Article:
Best Practices: Lu Yang’s Otherworldly Avatars Imagine New Possibilities for the Body

Five years ago, Lu Yang made a genderless rendering of himself the protagonist of Lu Yang Delusional Mandala, a 2015 video in which the artist’s avatar wears a baseball cap and dances through a computer-generated version of outer space. Not that the figure is carefree. The viewer is given to understand that there is a tumor in the avatar’s brain, and at times it seems to be in pain. At various points in the 16-minute piece, it is probed by diagnostic machines. The avatar dies and lives again numerous times, and ultimately ends up suspended in an enormous mandala.

Speaking by Zoom recently from his studio in Shanghai, Lu said that, with that video, he wanted to make a version of himself that was free of the constraints of gender and sexuality. “I really don’t like to have some label for gender placed upon myself,” he said. “I am just a human being—that’s all. When we go out, people think, ‘Oh, you’re a male, you’re a female.’ People always judge you. But actually, when we are alone, we don’t really think about who we are and what kind of gender we are. That body,” he continued, referring to his avatar, “is the perfect body for me.”

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Books in Lu Yang's studio.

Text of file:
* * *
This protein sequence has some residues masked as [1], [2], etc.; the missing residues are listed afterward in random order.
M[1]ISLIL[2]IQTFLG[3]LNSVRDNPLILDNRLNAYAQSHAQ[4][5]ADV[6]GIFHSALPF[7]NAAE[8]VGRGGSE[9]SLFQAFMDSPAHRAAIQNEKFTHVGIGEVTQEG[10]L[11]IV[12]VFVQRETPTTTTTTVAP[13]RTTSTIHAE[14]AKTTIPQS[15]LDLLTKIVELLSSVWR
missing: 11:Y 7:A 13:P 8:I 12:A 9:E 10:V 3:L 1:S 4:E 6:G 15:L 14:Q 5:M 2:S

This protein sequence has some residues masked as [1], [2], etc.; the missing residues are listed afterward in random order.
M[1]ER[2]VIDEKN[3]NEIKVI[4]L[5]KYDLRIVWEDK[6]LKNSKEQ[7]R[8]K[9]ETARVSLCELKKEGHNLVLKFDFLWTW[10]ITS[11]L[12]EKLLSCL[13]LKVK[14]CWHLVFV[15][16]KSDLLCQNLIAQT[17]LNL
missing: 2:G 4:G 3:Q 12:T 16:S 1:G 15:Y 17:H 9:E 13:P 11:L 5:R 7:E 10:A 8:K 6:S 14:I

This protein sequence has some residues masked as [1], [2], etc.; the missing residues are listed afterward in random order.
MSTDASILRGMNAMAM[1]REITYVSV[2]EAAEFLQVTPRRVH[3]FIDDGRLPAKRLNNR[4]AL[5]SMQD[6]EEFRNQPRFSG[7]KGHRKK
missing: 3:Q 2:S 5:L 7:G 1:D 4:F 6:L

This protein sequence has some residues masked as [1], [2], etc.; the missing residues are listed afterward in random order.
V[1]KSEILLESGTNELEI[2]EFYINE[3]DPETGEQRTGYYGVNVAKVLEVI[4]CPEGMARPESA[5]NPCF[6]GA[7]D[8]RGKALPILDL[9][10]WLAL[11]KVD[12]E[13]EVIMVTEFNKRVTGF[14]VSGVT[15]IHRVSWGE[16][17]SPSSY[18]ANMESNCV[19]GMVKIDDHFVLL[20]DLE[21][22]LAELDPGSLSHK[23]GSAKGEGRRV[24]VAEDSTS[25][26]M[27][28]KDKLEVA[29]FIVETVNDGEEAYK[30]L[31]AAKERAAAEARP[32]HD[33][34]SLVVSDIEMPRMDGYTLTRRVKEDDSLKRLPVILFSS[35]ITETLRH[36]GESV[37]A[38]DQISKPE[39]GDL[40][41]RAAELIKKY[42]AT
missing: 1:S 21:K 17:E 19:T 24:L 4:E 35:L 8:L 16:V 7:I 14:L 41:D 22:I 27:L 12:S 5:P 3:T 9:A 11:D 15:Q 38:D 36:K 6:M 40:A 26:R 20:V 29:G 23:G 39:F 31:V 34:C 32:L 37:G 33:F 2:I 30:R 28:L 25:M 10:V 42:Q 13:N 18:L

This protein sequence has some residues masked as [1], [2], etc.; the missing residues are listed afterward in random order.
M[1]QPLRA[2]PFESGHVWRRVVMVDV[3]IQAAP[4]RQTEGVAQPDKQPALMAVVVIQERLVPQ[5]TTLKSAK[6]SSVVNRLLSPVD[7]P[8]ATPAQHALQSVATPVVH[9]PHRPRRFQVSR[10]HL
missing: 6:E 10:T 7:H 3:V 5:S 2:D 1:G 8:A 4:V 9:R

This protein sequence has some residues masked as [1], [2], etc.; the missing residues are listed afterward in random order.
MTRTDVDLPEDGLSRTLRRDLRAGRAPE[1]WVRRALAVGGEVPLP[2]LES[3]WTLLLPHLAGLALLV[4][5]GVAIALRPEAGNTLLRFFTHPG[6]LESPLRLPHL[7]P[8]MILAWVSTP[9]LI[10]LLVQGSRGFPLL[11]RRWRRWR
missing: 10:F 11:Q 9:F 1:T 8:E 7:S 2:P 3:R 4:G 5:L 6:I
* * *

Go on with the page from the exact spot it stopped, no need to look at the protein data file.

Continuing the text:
Books in Lu Yang’s studio.

Being alone is something Lu has come to embrace—especially during the coronavirus pandemic. In his mid-30s, he is one of the world’s most visible emerging artists, and by the time everything shut down, he’d gotten used to frequent travel. One of the foremost members of a new generation of artists working with digital technology, he has shown his work at the Venice Biennale, as well as festivals from Moscow to Istanbul; a typical year involves getting on a plane every two months. But since March he’s been confined to his two-floor studio in Shanghai. “That brings me more time to polish my work,” he said.

Lu’s work is as maximalist as art gets—it’s filled with pulsing electronic music, fast-paced edits, and colorful CGI. His studio, on the other hand, tends toward minimalism. Much of his work is done on a bank of computer monitors, where he uses digital technology to envision new bodies free from traditional Western conceptions of life and death. Above one monitor hangs a page from an old calendar showing the Hindu god Mahakala encircled in fiery red and orange flames. Mahakala is a manifestation of Shiva—an avatar not all that dissimilar to the digital ones that populate Lu’s videos.